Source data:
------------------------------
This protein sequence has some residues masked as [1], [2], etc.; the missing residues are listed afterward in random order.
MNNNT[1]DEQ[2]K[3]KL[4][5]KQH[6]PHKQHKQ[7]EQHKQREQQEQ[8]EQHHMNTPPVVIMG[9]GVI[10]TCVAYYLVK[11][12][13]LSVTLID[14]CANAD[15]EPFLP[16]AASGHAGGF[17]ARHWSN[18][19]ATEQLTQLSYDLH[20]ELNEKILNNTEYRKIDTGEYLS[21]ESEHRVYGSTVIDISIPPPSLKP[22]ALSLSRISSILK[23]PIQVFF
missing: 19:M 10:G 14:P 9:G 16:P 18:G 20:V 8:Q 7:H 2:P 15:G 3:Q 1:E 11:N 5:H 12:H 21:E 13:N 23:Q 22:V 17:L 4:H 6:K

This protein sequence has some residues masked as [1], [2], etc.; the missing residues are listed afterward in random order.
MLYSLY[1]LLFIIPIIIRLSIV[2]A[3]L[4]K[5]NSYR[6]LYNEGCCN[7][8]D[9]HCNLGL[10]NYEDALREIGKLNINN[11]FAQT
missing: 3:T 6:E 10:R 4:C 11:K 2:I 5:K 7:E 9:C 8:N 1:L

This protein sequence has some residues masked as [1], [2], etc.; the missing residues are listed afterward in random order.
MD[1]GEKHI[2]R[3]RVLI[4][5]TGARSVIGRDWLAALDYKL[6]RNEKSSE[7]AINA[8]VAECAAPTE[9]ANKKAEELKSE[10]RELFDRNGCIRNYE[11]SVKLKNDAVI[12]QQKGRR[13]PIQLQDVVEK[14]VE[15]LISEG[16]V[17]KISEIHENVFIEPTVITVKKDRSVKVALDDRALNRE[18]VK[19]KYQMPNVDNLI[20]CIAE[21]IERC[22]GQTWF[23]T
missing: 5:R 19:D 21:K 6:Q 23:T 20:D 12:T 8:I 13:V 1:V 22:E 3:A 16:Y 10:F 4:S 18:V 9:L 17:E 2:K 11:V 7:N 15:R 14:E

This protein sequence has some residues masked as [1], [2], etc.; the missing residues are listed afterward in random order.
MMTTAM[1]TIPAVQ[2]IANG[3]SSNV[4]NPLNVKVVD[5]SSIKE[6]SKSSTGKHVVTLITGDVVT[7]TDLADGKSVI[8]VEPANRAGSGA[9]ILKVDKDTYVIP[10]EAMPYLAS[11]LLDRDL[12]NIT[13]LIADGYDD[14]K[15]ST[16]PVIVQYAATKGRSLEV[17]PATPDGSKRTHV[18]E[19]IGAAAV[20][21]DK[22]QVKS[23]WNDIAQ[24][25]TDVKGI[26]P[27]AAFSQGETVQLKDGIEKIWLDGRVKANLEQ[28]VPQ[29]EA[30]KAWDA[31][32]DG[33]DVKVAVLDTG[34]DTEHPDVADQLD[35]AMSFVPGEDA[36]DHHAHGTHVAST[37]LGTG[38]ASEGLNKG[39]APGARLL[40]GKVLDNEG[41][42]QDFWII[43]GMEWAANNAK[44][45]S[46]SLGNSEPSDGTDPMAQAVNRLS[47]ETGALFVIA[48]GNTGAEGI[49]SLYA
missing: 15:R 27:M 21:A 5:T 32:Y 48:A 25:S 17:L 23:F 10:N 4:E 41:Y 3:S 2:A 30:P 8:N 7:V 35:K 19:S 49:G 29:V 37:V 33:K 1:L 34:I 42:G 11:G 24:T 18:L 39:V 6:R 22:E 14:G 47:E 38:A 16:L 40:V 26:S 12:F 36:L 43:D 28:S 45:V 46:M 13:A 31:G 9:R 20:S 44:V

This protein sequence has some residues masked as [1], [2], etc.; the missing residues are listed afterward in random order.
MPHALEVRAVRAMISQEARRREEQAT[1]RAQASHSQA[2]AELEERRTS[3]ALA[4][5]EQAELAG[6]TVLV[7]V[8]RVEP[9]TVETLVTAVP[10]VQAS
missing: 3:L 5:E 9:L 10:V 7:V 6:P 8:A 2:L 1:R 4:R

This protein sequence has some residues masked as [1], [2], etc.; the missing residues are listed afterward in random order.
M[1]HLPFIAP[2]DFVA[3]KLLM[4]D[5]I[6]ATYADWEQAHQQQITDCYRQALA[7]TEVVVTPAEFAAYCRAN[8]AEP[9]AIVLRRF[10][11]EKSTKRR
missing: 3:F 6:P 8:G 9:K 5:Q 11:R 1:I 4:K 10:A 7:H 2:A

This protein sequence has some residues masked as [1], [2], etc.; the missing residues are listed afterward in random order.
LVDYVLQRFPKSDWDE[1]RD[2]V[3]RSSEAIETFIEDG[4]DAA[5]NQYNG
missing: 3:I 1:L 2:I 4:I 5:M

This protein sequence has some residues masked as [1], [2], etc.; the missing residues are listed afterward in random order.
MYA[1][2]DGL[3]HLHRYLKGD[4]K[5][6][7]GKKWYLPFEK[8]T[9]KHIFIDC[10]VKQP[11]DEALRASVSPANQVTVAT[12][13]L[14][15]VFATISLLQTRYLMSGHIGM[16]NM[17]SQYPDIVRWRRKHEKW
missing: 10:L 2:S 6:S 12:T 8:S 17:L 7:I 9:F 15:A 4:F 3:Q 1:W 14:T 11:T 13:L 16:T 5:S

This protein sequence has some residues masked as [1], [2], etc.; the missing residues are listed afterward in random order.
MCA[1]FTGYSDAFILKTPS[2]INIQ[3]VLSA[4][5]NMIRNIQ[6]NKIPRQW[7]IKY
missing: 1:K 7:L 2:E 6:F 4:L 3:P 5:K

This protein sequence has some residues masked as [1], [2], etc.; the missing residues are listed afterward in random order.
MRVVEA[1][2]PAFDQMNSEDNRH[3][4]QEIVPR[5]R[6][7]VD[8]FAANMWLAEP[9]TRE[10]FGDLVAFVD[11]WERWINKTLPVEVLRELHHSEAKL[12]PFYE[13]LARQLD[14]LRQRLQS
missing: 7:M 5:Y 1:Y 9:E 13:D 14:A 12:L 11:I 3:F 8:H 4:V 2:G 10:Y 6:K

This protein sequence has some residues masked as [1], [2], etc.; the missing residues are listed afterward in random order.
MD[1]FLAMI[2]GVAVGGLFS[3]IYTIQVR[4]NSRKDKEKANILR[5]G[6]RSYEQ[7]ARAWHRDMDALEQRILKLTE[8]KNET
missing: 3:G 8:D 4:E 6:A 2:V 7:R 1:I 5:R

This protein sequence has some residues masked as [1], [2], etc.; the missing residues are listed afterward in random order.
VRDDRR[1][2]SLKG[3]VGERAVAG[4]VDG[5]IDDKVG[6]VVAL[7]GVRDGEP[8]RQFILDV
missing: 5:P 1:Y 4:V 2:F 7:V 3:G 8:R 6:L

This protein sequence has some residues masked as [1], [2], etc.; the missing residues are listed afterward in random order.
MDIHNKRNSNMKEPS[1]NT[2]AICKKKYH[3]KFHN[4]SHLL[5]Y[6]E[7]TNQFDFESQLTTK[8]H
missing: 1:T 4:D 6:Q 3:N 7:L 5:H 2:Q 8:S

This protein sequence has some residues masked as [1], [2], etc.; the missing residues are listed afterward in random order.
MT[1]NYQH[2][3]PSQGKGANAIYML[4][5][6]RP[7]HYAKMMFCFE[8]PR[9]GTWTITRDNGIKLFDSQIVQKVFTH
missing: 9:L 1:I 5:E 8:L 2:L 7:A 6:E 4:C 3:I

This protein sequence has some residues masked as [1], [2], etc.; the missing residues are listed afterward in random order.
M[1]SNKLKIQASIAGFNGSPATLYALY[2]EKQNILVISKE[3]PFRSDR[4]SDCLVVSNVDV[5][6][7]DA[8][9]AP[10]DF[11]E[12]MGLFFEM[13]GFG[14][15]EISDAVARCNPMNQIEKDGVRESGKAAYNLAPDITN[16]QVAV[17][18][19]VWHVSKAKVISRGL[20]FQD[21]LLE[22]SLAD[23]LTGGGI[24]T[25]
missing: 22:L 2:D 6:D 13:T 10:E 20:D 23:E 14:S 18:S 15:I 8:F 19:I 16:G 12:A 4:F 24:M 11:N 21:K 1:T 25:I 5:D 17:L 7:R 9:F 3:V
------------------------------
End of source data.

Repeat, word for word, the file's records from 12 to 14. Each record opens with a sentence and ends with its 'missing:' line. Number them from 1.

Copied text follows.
This protein sequence has some residues masked as [1], [2], etc.; the missing residues are listed afterward in random order.
VRDDRR[1][2]SLKG[3]VGERAVAG[4]VDG[5]IDDKVG[6]VVAL[7]GVRDGEP[8]RQFILDV
missing: 5:P 1:Y 4:V 2:F 7:V 3:G 8:R 6:L

This protein sequence has some residues masked as [1], [2], etc.; the missing residues are listed afterward in random order.
MDIHNKRNSNMKEPS[1]NT[2]AICKKKYH[3]KFHN[4]SHLL[5]Y[6]E[7]TNQFDFESQLTTK[8]H
missing: 1:T 4:D 6:Q 3:N 7:L 5:H 2:Q 8:S

This protein sequence has some residues masked as [1], [2], etc.; the missing residues are listed afterward in random order.
MT[1]NYQH[2][3]PSQGKGANAIYML[4][5][6]RP[7]HYAKMMFCFE[8]PR[9]GTWTITRDNGIKLFDSQIVQKVFTH
missing: 9:L 1:I 5:E 8:L 2:L 7:A 6:E 4:C 3:I